If Cam is willing to do that, there is a pretty good chance Carolina won't want to just cut him loose in the wild and risk Newton resurfacing in good health on another roster. $21 million is a steal for a potential franchise quarterback and the cap is high enough where the Panthers can run the risk of seeing whether Cam could get healthy to play in 2020. Allen has looked awesome given where he came from, but a healthy Cam is a force to be reckoned with. 

I *think* this path would require Rivera and Hurney to stay in place. Remember, Hurney drafted Cam in 2011 before being fired in the middle of the 2012 season by Jerry Richardson after a 1-5 start. His statement about Cam's competitiveness when Carolina put Newton on IR Tuesday showed how much he cares for the quarterback. 

Ironically, if the Panthers make the playoffs, it's because Allen plays well enough that the Panthers could justify the opportunity to release Newton and roll with Allen/third-round pick Will Grier on a full-time basis. 

Cam gets released

This is an entirely likely scenario. If Cam wants a longer deal from Carolina, there is a good chance the Panthers will decline to acquiesce. They simply cannot drop give a frequently injured quarterback more guaranteed money or give Cam additional years on his current contract. There's a chance that comes to a head if Newton wants more security from Carolina.  

It's possible, although not guaranteed, he could get a multi-year deal on the market. If Cam's agent Bus Cook determines that's a legitimate possibility, or if Cam's camp believes Allen will be the starter in 2020 or even if there's a legitimate competition, we could see the long-time Panther cause a scene within the building and try to force his way out.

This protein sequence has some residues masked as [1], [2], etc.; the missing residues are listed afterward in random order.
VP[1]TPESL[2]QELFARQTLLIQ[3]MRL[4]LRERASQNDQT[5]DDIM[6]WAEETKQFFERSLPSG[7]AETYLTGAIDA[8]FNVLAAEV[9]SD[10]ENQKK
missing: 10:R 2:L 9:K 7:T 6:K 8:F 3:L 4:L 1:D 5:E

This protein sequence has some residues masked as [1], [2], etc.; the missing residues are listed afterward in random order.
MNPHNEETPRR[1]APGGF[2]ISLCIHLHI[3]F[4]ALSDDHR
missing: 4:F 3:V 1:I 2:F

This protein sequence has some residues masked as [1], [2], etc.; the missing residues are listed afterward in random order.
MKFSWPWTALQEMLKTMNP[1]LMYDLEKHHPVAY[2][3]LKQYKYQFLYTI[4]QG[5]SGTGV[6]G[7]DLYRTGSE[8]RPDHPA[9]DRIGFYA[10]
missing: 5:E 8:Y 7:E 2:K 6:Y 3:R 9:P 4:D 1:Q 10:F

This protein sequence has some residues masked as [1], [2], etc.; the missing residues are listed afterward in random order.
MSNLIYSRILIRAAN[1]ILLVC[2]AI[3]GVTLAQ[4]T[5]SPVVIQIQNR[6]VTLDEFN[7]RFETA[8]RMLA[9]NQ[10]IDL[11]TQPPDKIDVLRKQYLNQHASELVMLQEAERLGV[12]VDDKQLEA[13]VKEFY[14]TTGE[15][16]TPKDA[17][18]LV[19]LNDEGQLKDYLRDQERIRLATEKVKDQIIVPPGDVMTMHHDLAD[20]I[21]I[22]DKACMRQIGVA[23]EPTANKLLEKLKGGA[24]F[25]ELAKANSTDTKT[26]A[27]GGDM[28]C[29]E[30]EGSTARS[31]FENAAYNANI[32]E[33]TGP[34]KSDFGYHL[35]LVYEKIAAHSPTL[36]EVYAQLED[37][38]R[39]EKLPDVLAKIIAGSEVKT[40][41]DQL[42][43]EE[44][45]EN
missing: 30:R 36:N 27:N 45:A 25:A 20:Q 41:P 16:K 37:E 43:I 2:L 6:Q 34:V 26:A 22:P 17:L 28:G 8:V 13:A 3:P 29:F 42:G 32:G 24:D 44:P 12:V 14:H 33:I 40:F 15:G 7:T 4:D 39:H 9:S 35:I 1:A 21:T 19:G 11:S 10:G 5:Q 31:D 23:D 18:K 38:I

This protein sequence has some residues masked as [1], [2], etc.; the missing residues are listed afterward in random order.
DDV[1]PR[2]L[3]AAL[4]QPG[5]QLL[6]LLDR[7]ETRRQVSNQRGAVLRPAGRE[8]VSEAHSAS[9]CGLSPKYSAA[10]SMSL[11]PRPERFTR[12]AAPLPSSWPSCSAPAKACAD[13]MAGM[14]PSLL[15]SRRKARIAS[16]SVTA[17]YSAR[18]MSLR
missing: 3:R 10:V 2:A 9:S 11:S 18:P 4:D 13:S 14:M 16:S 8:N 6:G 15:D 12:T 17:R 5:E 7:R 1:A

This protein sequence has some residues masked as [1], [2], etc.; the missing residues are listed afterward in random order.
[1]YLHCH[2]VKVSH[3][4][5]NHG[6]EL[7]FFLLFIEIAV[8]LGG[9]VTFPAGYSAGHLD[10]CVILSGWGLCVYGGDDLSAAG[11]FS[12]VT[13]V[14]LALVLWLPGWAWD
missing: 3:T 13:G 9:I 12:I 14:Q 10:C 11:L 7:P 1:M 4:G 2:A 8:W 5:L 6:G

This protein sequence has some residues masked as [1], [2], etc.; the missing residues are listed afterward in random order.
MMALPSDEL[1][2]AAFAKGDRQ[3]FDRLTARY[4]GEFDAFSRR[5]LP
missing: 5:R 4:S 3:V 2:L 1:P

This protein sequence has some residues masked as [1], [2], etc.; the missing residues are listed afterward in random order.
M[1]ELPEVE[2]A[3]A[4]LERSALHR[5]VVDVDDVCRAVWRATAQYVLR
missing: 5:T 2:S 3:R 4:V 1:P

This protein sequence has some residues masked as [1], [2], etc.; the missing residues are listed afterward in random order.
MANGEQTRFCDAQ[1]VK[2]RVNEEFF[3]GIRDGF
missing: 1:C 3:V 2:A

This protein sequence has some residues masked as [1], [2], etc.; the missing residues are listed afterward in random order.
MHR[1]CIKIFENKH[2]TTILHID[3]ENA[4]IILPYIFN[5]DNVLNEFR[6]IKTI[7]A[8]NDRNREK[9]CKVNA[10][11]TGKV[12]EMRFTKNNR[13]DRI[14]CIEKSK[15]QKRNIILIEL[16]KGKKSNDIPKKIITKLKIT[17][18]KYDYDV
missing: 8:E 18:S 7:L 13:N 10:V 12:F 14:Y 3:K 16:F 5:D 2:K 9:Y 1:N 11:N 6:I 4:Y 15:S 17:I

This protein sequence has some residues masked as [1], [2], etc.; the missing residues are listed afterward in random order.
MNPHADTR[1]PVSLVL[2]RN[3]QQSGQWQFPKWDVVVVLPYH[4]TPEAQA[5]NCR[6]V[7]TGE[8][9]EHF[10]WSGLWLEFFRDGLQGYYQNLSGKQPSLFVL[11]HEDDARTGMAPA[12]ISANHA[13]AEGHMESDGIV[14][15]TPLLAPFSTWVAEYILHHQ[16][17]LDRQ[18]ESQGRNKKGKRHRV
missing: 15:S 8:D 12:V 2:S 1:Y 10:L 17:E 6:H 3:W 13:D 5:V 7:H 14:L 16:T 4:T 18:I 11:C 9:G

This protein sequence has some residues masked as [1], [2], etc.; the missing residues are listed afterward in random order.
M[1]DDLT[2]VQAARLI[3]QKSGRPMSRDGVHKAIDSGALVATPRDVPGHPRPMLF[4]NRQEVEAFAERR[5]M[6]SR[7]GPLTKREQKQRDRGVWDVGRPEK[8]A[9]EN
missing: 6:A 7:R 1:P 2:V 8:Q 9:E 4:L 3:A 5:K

To do this -- and sacrifice more than $20 million in the process -- Newton would need to be extremely confident in his own health come the middle of March. If he's that sure he'll be healthy by the time the new league year rolls around, it stands to reason the Panthers would either keep him on the roster and try to play him or to trade him.

Carolina projects to have plenty of cap space and is unlikely to chase after big-name free agents. They can hold onto Cam if he's healthy. The most likely scenario in which he's released involves a) the Panthers not believing Newton will be healthy enough for 2020 and their money could be better spent elsewhere or b) Carolina deciding to hit the reset button after a rough close to the season and letting Cam walk as they reboot everything. 

Once again, there is no likely scenario here. Everything is in play. Including Cam being on another team at the start of the year.

Cam gets traded

I keep trying to picture Cam Newton in a Bears uniform and ... it's not that tough? Maybe that's the somewhat similar color scheme to Auburn? I don't know. Cam has never played for anyone other than the Panthers but it's not unfeasible to imagine him playing somewhere else if Carolina could get the right price in return. 

Again, though, this is going to be tricky. If the Panthers ultimately decide they want to trade him, those talks would likely occur at the 2020 NFL Combine in late February. A trade would likely be consummated at the beginning of the league year, in the middle of March. If Carolina doesn't deal Cam by the start of April, he seems reasonable to suggest he'll be on the team come September barring a surprising turn of events (see: below) or an injury/draft situation changing the quarterback market for a contender.